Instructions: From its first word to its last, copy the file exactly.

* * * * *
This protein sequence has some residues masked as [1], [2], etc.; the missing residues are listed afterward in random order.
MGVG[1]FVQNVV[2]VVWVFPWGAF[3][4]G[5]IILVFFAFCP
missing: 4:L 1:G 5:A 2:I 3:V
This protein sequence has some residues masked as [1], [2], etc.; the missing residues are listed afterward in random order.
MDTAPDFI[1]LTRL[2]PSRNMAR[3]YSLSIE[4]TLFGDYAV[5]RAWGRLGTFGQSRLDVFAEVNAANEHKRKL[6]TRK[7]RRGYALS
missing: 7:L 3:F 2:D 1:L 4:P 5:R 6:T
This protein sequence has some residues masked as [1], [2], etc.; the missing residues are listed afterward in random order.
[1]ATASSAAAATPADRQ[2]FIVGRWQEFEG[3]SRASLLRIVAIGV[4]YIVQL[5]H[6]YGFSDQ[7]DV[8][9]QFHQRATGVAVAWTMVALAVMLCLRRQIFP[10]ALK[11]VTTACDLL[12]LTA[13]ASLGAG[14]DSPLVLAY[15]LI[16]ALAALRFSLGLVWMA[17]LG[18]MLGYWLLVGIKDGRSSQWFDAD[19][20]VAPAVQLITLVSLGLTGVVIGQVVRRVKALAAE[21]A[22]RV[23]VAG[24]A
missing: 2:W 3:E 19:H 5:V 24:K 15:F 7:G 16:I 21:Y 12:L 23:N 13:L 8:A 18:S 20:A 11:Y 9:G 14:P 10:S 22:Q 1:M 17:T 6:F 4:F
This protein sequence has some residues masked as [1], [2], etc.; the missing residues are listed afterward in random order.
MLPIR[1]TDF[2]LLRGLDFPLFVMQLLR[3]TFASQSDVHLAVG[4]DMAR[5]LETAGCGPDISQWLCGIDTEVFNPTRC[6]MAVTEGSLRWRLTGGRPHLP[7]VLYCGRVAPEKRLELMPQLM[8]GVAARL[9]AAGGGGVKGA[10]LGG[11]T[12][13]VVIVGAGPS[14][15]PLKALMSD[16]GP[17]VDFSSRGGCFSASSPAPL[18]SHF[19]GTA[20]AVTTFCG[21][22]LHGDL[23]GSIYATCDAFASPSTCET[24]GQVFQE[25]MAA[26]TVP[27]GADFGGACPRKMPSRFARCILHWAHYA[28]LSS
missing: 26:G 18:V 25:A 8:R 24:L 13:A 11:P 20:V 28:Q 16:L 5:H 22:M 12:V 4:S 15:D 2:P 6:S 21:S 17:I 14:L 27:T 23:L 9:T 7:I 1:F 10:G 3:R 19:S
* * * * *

This protein sequence has some residues masked as [1], [2], etc.; the missing residues are listed afterward in random order.
MGVG[1]FVQNVV[2]VVWVFPWGAF[3][4]G[5]IILVFFAFCP
missing: 4:L 1:G 5:A 2:I 3:V
This protein sequence has some residues masked as [1], [2], etc.; the missing residues are listed afterward in random order.
MDTAPDFI[1]LTRL[2]PSRNMAR[3]YSLSIE[4]TLFGDYAV[5]RAWGRLGTFGQSRLDVFAEVNAANEHKRKL[6]TRK[7]RRGYALS
missing: 7:L 3:F 2:D 1:L 4:P 5:R 6:T
This protein sequence has some residues masked as [1], [2], etc.; the missing residues are listed afterward in random order.
[1]ATASSAAAATPADRQ[2]FIVGRWQEFEG[3]SRASLLRIVAIGV[4]YIVQL[5]H[6]YGFSDQ[7]DV[8][9]QFHQRATGVAVAWTMVALAVMLCLRRQIFP[10]ALK[11]VTTACDLL[12]LTA[13]ASLGAG[14]DSPLVLAY[15]LI[16]ALAALRFSLGLVWMA[17]LG[18]MLGYWLLVGIKDGRSSQWFDAD[19][20]VAPAVQLITLVSLGLTGVVIGQVVRRVKALAAE[21]A[22]RV[23]VAG[24]A
missing: 2:W 3:E 19:H 5:V 24:K 15:F 7:G 16:I 21:Y 12:L 23:N 13:L 8:A 18:S 20:A 11:Y 9:G 14:P 10:S 22:Q 1:M 17:T 6:F 4:F
This protein sequence has some residues masked as [1], [2], etc.; the missing residues are listed afterward in random order.
MLPIR[1]TDF[2]LLRGLDFPLFVMQLLR[3]TFASQSDVHLAVG[4]DMAR[5]LETAGCGPDISQWLCGIDTEVFNPTRC[6]MAVTEGSLRWRLTGGRPHLP[7]VLYCGRVAPEKRLELMPQLM[8]GVAARL[9]AAGGGGVKGA[10]LGG[11]T[12][13]VVIVGAGPS[14][15]PLKALMSD[16]GP[17]VDFSSRGGCFSASSPAPL[18]SHF[19]GTA[20]AVTTFCG[21][22]LHGDL[23]GSIYATCDAFASPSTCET[24]GQVFQE[25]MAA[26]TVP[27]GADFGGACPRKMPSRFARCILHWAHYA[28]LSS
missing: 26:G 18:V 25:A 8:R 24:L 13:A 11:P 20:V 28:Q 16:L 5:H 22:M 12:V 4:S 15:D 2:P 6:S 21:S 17:I 14:L 27:T 23:L 9:T 7:I 1:F 10:G 3:R 19:S